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What Will the Mass Extinction of Trees Mean for the Planet?

3 min


Aerial view of deforestation. Rainforest being removed to make way for palm oil and rubber plantations
After the Global Tree Assessment found the one in three trees faces extinction in the wild, Quadrant Smart looks at what charity the Go Dharmic is doing to tackle deforestation across the world. 

The new assessment from the GTA found that 30% of the world’s trees face mass extinction in the coming years. To give context to this issue, it is twice as much as the combination of mammals, birds, amphibians, and reptiles.

Quadrant Smart investigated this further and spoke to Hanuman Dass, Founder and Chairman of Go Dharmic, to understand the scale of the issue.

“Go Dharmic is a request to embrace our responsibility to the planet and our fellow living beings on the planet. It is also about living in a way that causes less harm and embraces more caring principles,” explained Hanuman.

60,000 species at risk after 1.3 million square km of lost land 

With 60,000 species of trees facing extinction, Go Dharmic has dedicated itself to a ‘Give it a grow’ campaign to encourage people to plant trees and to change their habits.

The ambitious scheme aims to plant over 1 million trees to help the planet cope with the loss of 1.3 million square kilometres of forest area since 1990.

Hanuman went on to explain: “Looking at the IPCC report and looking at climate change unfold; we are causing serious harm. So, this needs to be counteracted.

“It is all about self-determination. How can we get more in touch with the land and agricultural norms? We live in a really fertile country, you can literally throw seeds on the ground, and they will grow.”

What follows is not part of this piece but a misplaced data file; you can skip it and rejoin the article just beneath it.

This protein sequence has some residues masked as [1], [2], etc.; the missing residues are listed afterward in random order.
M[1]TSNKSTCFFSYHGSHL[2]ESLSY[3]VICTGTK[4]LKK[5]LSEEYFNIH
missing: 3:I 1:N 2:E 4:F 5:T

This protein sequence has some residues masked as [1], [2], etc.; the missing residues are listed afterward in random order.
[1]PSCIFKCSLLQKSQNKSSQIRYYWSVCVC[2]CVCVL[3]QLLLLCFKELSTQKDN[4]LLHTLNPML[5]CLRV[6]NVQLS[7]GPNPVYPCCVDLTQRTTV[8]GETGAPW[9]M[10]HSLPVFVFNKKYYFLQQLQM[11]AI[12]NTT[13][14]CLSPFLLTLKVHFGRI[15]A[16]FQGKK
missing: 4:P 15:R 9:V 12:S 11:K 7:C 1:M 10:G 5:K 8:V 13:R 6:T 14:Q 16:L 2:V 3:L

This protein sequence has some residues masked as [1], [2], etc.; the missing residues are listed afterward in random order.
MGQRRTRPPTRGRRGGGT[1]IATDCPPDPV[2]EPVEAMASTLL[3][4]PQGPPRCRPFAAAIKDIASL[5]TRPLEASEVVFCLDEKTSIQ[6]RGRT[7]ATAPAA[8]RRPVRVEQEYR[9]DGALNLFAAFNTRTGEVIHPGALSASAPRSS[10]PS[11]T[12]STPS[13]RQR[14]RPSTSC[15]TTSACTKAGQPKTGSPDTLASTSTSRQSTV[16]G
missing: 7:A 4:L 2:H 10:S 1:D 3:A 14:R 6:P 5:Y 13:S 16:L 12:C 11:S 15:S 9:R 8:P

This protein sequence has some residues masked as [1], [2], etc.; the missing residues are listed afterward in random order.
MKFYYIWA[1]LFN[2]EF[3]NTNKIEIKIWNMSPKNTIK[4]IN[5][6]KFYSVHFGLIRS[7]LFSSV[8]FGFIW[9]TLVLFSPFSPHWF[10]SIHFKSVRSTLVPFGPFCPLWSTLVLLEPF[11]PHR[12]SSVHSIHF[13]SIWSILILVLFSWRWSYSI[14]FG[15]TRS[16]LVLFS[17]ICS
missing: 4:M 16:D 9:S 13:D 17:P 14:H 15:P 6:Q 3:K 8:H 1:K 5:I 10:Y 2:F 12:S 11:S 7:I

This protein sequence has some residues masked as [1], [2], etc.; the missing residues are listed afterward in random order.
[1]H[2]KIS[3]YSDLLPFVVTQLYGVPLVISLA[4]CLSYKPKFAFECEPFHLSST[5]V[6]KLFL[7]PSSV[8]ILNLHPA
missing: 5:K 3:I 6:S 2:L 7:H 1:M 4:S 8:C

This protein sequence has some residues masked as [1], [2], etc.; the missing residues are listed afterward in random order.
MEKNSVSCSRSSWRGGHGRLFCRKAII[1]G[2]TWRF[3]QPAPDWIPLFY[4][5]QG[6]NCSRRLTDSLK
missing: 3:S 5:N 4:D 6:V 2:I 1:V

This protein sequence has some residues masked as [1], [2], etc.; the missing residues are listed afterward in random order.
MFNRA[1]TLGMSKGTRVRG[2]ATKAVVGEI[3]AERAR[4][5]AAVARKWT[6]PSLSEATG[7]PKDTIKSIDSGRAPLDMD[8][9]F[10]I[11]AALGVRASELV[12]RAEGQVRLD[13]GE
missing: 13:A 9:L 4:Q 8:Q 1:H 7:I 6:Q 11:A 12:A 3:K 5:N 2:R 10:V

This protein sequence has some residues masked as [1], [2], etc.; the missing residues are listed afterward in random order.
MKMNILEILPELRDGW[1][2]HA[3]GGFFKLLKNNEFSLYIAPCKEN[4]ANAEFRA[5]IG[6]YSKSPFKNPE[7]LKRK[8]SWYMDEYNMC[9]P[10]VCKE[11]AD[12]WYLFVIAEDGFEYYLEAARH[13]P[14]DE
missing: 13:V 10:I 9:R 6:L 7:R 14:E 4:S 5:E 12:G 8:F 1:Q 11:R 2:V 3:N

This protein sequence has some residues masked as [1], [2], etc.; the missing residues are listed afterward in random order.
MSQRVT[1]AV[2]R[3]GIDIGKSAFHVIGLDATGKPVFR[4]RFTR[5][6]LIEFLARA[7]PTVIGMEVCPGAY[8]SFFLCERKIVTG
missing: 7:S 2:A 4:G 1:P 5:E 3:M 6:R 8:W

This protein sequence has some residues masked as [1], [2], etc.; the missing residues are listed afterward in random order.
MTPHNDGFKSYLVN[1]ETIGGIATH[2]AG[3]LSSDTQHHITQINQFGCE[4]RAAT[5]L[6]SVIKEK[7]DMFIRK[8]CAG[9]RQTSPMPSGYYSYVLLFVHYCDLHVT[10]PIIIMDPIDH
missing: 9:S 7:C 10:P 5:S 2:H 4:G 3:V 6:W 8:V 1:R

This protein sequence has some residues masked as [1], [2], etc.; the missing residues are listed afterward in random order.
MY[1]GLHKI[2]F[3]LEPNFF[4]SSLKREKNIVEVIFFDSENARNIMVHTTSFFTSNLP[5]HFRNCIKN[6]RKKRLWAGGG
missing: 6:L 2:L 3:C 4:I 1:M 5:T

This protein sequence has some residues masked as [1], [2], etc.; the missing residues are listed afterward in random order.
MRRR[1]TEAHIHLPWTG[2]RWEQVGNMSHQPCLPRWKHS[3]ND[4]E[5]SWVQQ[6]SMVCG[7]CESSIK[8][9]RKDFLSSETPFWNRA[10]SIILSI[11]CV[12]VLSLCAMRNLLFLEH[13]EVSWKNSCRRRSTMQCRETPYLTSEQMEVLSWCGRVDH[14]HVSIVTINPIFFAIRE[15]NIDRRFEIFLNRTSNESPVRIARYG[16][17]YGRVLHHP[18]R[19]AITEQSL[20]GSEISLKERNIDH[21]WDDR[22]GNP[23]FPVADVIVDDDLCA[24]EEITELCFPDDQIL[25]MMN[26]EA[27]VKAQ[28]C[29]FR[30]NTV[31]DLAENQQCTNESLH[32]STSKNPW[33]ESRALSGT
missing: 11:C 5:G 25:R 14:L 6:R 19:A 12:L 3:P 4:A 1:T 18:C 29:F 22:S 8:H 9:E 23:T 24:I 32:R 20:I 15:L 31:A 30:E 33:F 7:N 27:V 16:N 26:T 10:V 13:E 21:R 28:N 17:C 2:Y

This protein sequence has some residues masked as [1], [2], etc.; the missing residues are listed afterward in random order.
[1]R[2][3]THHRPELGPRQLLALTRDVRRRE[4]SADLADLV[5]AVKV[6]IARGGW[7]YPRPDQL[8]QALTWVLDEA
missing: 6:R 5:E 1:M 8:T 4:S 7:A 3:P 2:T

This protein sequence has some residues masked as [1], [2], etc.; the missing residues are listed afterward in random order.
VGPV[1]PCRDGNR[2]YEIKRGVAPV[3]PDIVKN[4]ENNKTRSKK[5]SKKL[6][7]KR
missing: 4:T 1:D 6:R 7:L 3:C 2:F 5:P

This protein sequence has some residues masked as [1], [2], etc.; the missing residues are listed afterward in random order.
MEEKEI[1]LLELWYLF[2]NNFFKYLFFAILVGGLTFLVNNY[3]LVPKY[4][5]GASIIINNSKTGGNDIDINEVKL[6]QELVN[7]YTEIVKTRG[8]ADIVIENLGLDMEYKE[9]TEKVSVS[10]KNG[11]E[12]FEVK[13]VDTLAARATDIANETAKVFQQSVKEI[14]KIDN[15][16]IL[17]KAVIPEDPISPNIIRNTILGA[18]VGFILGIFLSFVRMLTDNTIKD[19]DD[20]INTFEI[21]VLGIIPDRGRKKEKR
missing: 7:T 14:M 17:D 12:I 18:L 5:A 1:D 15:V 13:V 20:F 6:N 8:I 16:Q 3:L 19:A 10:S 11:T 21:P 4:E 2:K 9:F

It is a blessing to be in this position, but we don’t take advantage of this as much as we should. We have so much land across the UK that could be farmed

Having a global perspective on deforestation is the key to being able to tackle the crisis that has seen 17% of the Amazon rainforest being removed.

Go Dharmic acknowledge the need for a global perspective 

This issue is continuing to worsen since 2016, with 142 species already becoming fully extinct and a further 442 are on the brink of extinction.

Go Dharmic recognise the need for a global effort and have also dedicated itself to planting 2 million Mangrove trees in the delta regions of India.

“As the forest and mangroves have been removed for people to live, the cyclones and flooding impacts have been increasing. The cost of planting a mangrove is minimal and Mangrove trees absorb three times the carbon of an average tree.”

These delicate ecosystems are home to huge biodiversity, which are also impacted by the levels of deforestation we are currently experiencing.

Rounding up the interview, Hanuman broke down the ways different sectors are impacting the planet. This was echoed in the State of the World’s Trees report.

He said: “The biggest threats to trees globally are forest clearance for crops and the clearance of land for livestock.”

40% of the crops harvested in the world are used to feed livestock. The clearance of land for crops impacts 29% of species and land for livestock impacts 14% of all tree species.


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